The Ames Building at 1 Court Street will be getting a new owner. The building is known as the Boston’s “first skyscraper”.

From Wikipedia:

The Ames Building is a skyscraper located in Boston, Massachusetts. It is sometimes ranked as the tallest building in Boston from its completion in 1893 until 1915, when the Custom House Tower was built. However, the building was never the tallest structure in Boston. The steeple of the Church of the Covenant, completed in 1867, was much taller than the Ames Building. Nevertheless, it is considered to be Boston’s first skyscraper.

Located at 1 Court Street and Washington Mall in downtown Boston, the Ames Building was designed by the architectural firm of Shepley, Rutan and Coolidge inRichardsonian Romanesque and paid for by Frederick L. Ames. It is the second tallest masonry load bearing-wall structure in the world, exceeded only by the Monadnock Building in Chicago, completed that same year.[2] It is thirteen stories high with a three-story granite base and sandstone and brick. The sandstone is from the Berea formation in Ohio and was supplied by Cleveland Quarries Company. Construction was completed in 1889, but interior work was not completed for occupancy until 1893. It became the corporate headquarters for the Ames families’ agricultural tool company.[3]

The Ames Building was added to the National Register of Historic Places on May 26, 1974.

0 Boston Office Market Trends: 2010-2015

If your company signed an office lease during the Great Recession chances are your rents are looking pretty, pretty, pretty good.

Office space in Boston is growing increasingly more expensive. So much so current asking rents are at some of the highest they have ever been. The top floors of the Prudential building are asking $90 per rentable square foot…$90!

Office trends in Boston and Cambridge

Boston Office Market Trends

The urban leasing team at Boston Realty Advisors wanted to know how much has changed in the last five years across all of Greater Boston’s major neighborhoods: East Cambridge, Seaport, Financial District, Back Bay, North Station. They included image break downs of each market on asking rental rates and vacancy rates for the top tier buildings (Class A) and the middle market buildings (Class B). The facts are astounding!

If your company’s lease is expiring in the next 12-24 months chances are the second fixed expense on your balance sheet next to payroll will be increasing  if you wish to renew. Now is the time to engage your real estate team on how the current market dynamics will impact the company’s short and long terms plans for office space, the company’s bottom line, and how your company uses its current space. Knowing the options, risks, and opportunities in the current real estate climate is the best hedge against a rising market. Its starts with being proactive. Time can be your best leverage but quickly your worst enemy when it is running out.

Robert LeClair is Managing Director and Partner at Boston Realty Advisors having handled hundreds of lease transactions for clients in Greater Boston for over the last 10yrs.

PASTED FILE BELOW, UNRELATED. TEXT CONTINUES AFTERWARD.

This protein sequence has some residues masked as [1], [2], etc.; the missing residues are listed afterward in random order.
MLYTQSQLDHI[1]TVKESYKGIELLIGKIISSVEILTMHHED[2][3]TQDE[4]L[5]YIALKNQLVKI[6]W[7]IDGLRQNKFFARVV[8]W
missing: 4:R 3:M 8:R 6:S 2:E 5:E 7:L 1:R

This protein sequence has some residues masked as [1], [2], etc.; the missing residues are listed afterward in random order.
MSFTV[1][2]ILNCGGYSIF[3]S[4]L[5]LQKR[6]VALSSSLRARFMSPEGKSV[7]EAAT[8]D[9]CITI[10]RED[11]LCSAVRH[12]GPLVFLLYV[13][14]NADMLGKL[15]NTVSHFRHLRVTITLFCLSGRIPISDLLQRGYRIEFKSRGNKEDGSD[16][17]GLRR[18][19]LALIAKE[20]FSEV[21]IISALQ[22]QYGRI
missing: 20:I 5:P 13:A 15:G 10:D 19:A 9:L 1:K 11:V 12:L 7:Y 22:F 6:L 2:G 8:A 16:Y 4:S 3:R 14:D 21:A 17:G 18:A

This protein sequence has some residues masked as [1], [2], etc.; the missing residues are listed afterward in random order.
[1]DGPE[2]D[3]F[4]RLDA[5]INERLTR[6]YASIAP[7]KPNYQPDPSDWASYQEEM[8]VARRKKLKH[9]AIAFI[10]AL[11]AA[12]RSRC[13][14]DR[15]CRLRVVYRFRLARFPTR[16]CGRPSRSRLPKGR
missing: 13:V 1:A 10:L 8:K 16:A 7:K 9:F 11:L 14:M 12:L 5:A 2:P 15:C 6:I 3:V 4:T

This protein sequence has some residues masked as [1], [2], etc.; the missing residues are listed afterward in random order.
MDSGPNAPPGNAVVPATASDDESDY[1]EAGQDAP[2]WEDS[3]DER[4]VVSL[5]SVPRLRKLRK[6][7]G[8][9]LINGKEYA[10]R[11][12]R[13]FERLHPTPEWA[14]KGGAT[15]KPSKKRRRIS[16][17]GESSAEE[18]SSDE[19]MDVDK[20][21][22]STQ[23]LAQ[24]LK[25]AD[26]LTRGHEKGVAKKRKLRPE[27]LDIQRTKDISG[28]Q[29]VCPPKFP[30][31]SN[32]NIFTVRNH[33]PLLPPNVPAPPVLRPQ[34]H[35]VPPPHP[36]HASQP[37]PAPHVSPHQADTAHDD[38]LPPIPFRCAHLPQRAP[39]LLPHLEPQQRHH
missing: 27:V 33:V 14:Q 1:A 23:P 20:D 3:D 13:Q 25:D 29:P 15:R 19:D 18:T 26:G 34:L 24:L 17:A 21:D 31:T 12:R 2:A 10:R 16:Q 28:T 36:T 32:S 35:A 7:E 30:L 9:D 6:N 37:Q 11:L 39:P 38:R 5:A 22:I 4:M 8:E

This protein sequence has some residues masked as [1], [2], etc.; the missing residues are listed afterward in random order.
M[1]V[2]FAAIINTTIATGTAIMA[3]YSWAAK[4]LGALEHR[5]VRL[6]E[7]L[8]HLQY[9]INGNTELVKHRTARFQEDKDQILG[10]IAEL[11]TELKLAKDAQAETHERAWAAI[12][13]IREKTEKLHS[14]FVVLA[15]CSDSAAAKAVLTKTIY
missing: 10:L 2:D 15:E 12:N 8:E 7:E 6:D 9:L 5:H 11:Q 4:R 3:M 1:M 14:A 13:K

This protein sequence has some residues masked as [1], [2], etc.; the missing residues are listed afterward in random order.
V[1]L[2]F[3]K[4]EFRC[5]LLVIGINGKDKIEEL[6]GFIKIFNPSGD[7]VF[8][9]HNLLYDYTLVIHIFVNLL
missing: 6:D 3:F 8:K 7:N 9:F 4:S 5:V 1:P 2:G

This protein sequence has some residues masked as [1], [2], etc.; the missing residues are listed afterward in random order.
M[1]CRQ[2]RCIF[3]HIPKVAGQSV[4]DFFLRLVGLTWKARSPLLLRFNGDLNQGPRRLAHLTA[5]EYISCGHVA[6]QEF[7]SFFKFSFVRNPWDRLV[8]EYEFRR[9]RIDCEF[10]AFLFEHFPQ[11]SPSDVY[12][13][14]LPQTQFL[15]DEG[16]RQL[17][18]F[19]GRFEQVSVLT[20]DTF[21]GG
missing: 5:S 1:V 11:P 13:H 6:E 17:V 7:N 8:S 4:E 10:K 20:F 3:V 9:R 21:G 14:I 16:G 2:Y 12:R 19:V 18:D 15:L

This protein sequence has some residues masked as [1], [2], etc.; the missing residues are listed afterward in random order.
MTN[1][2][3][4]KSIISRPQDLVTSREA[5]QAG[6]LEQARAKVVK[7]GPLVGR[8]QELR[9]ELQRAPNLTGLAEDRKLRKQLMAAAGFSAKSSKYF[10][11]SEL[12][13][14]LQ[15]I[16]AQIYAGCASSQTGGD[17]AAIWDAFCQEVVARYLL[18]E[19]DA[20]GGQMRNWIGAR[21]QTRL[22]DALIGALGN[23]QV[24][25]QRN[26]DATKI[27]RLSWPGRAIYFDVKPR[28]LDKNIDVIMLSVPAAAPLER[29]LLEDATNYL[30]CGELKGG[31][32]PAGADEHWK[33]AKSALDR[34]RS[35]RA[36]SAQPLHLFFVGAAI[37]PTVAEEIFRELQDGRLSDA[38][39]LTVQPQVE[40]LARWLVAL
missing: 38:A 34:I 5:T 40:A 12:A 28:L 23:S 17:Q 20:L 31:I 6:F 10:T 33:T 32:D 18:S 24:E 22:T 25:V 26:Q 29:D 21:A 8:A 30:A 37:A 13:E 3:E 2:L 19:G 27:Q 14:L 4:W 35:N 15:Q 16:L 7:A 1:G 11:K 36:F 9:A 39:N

Click here to download the full PDF: Boston Office Market Trends 2010-2015

0 Millennium Tower Holds Topping Off Ceremony

view of Millennium Tower mid construction

Credit: BBJ

The city skyline continues to emerge in Downtown Crossing with Millennium having its topping off ceremony.

It seems that, anywhere and everywhere one looks in Boston proper, the canary-yellow construction scaffolding and accompanying crane atop Millennium Tower is visible — peeking out from behind a Financial District building in Post Office Square, rising up behind the Federal Reserve building as one crosses the Summer Street bridge or smack in the middle of the 36th-story view of the Boston College Club at 100 Federal St…The tower celebrates its “topping off” ceremony this Thursday, which marks the end of structural construction. Millennium Tower residents are slated to move in next summer.

You can read the full article and view additional images of Millennium Tower on the Bizjournals website.

0 Three New Seaport Office Towers Gain Approval

new office towers in Boston seaport

Credit: Boston Globe

The skyline in the Seaport continue to change with the approval of 3 more towers Boston Civic Design Commission.

According to a recent Boston Globe article, “the Boston Civic Design Commission gave its approval to the plans for three 22-story condo and apartment towers and retail along Seaport Boulevard. It’s the final city approval needed for the $700 million project, said Nick Martin, a spokesman for the Boston Redevelopment Authority…Unlike many developments in the Seaport, which have been criticized for being overly boxy, these buildings are designed with staggered heights and different shapes arrayed around an elevated podium with retail on the 3.5 acre site. It would include about 1,100 condos and apartments,- with the exact mix to be determined by market conditions – and 125,000 square feet of retail space. The buildings will be built on two blocks between Seaport Boulevard and Congress Street, between B Street and East Service Road.”

You can read the full article on the Globe’s website.